It comes after the government cancelled the building of all new smart motorways over cost and safety concerns.
Smart motorways are a stretch of road where technology is used to regulate traffic flow and ease congestion.
They also use the hard shoulder as an extra lane of traffic, which critics claim has led to road deaths.
Some 14 planned schemes, including 11 already on pause and three set for construction, will be scrapped due to finances and low public confidence.
Edmund King, president of the AA, told the BBC he welcome the government's move but that it needed to go further and restore a permanent hard shoulder to 375 miles of existing smart motorways.
"Basically drivers don't trust them, the technology is not fool proof, and 37% of breakdowns on smart motorways happen in live lanes. And basically those drivers are sitting ducks."
The RAC meanwhile said existing smart motorways - which make up about 10% of England's motorway network - now had to be made "as safe as possible".
"The possibility of converting all lane running stretches to the 'dynamic hard shoulder' configuration, where the hard shoulder is open and closed depending on the levels of traffic, could be one option the government considers," said RAC road safety spokesman Simon Williams.
Under the government's plan, existing smart motorways will remain and undergo a previously announced safety refit to create 150 more emergency stopping places and improved technology.
Conservative Party Chairman Greg Hands told the BBC's Laura Kuenssberg programme: "We will not approve any new smart motorways, clearly as a result of public concern and safety concern. And we're going to keep a close eye on the situation with the existing smart motorways."
Prime Minister Rishi Sunak - who pledged to ban smart motorways during his leadership campaign - said "all drivers deserve to have confidence in the roads they use to get around the country".
The Department for Transport said the new schemes would have cost more than £1bn, and cancelling them would allow time to track public trust in smart motorways over a longer period.
There are three main types:
* controlled, which have a permanent hard shoulder, but use technology such as variable speed limits to adjust traffic flows
* dynamic, where the hard shoulder can be opened up at peak times and used as an extra lane; when this happens, the speed limit is reduced to 60mph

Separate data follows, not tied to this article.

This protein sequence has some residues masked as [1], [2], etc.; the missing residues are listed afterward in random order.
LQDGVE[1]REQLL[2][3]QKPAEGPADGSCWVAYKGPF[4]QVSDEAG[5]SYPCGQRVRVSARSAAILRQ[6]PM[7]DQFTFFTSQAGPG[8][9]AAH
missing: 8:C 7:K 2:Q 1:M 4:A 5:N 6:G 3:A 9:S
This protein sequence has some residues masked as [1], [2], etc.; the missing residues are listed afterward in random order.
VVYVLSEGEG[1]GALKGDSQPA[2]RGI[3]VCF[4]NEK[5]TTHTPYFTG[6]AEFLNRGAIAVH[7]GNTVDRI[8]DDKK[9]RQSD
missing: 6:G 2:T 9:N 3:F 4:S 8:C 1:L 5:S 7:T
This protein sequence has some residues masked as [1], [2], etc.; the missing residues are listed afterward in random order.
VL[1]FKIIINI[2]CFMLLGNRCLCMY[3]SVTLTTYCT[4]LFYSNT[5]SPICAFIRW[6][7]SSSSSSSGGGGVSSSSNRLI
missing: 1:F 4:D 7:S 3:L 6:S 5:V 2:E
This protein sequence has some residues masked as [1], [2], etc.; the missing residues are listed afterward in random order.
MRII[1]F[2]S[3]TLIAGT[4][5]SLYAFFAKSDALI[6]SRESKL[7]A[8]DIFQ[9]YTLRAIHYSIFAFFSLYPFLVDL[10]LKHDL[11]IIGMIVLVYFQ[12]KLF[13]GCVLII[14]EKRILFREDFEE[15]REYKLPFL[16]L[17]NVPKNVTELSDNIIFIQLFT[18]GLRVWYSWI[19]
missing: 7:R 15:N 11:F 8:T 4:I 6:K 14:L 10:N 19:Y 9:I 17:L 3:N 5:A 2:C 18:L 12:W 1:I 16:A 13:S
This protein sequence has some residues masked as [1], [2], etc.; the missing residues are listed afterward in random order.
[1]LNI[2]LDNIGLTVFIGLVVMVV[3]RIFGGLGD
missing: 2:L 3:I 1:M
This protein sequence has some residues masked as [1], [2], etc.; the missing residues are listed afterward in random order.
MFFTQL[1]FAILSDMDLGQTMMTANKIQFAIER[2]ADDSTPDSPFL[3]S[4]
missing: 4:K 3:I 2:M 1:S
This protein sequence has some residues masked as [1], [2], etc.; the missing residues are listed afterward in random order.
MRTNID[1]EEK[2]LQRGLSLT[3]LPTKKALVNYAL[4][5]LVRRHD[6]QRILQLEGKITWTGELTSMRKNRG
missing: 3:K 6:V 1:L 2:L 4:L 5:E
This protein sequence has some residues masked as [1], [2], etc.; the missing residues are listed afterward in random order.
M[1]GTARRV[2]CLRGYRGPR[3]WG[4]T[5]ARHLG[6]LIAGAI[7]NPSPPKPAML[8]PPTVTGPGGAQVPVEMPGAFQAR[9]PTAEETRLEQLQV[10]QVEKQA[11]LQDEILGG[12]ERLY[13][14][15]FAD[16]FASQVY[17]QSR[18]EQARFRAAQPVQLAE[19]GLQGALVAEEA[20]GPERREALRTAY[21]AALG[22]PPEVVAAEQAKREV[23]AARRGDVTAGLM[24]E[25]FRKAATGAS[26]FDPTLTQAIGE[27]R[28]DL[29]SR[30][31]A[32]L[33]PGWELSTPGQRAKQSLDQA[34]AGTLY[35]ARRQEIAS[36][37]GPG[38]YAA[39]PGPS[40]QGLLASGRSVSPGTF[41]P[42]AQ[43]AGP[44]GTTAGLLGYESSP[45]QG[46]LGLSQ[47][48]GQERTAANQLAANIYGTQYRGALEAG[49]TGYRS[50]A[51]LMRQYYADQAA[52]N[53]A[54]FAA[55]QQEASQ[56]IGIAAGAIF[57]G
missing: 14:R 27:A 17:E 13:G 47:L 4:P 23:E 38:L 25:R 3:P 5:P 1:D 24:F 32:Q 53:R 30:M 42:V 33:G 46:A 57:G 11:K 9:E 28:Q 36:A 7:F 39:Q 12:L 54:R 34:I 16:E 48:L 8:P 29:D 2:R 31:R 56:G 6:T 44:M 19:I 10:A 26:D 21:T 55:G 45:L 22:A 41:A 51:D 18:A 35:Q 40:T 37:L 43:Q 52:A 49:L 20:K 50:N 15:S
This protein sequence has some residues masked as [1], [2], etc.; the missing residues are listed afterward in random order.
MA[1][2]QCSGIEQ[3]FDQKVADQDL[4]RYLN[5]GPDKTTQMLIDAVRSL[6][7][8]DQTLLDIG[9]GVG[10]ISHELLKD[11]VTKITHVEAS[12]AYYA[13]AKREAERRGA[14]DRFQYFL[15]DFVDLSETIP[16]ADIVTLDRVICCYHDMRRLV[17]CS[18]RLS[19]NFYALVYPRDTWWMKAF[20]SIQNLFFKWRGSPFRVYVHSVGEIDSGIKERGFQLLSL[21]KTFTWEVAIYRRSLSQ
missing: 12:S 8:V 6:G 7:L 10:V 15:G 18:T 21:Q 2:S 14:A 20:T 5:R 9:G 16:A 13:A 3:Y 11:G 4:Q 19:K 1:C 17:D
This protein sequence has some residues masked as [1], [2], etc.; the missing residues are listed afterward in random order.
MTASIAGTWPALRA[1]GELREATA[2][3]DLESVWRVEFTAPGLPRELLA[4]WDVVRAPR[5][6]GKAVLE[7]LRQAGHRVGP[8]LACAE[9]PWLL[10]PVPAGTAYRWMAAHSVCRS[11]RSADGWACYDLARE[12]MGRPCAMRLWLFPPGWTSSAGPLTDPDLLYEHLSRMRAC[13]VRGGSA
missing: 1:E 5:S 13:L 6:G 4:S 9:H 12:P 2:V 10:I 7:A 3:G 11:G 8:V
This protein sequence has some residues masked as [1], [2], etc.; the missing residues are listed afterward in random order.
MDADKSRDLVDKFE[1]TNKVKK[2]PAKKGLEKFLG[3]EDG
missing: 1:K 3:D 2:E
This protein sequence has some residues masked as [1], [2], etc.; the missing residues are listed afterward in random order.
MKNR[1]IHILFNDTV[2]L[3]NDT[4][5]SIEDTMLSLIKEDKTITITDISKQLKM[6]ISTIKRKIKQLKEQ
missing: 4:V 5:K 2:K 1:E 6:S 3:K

* all-lane running, where the hard shoulder has been permanently removed to provide an extra lane; emergency refuge areas are provided at regular intervals for cars that get into trouble
All three models use overhead gantries to direct drivers. Variable speed limits are introduced to control traffic flow when there is congestion, or if there is a hazard ahead. These limits are controlled by speed cameras.
Seven of the 14 projects that have been cancelled were going to involve converting stretches of motorway into "all-lane running" roads where the hard shoulder is permanently removed.
They will now remain as "dynamic" smart motorways where the hard shoulder can be opened as an extra lane during busy times.
The construction of two stretches of smart motorway from junctions six to eight on the M56, and from 21a to 26 on the M6, will continue as they are already more than three quarters complete.
Smart motorways were developed to create more capacity and cut congestion on roads, without spending money and causing disruption building news ones.
However, they have been criticised by MPs and road safety bodies, including the AA and RAC.
Claire Mercer, whose husband died on a smart motorway in South Yorkshire in 2019, welcomed the move but pledged to continue campaigning for the hard shoulder to return on every road.
Mrs Mercer said: "I'm particularly happy that it's been confirmed that the routes that are in planning, in progress, have also been cancelled. I didn't think they'd do that.
"So it's good news, but obviously it's the existing ones that are killing us. And I'm not settling for more emergency refuge areas."
A spokesperson for the Liberal Democrats said the scrapping of further smart motorways was "long overdue".
Louise Haigh MP, Labour's transport secretary, said: "We know smart motorways, coupled with inadequate safety systems, are not fit for purpose and are putting lives at risk", adding that ministers should "reinstate hard shoulders on existing smart motorways".
These motorway sections will no longer become new all-lane-running smart motorways:
* M3 junction 9-14
* M40/M42 interchange
* M62 junction 20-25
* M25 junction 10-16
The following stretches were due to be converted to all-lane-running, but will remain dynamic smart motorways:
* M1 junction 10-13
* M4-M5 interchange (M4 junction 19-20 and M5 junction 15-17)
* M6 junction 4-5
* M6 junction 5-8
* M6 junction 8-10a
* M42 junction 3a-7
* M62 junction 25-30
Schemes for the following motorways were in the pipeline, but have been cancelled:
* M1 North Leicestershire
* M1 junctions 35A-39 Sheffield to Wakefield
* M6 junctions 19- 21A Knutsford to Croft
Meera Naran, whose eight-year-old son was killed on a smart motorway in 2018 when the stationary car he was in was hit by a lorry, said the government's announcement was a "huge achievement" but she would continue campaigning.
She said smart motorways and regular motorways "carry very different benefits and risks" and suggested merging both models.
Speaking on BBC One's Breakfast programme, Ms Naran said she would campaign for what she called "controlled motorways" which use the technology of smart motorways with the benefits of a hard shoulder.
In 2020, a BBC Panorama investigation found 38 people had died in the previous five years on smart motorways.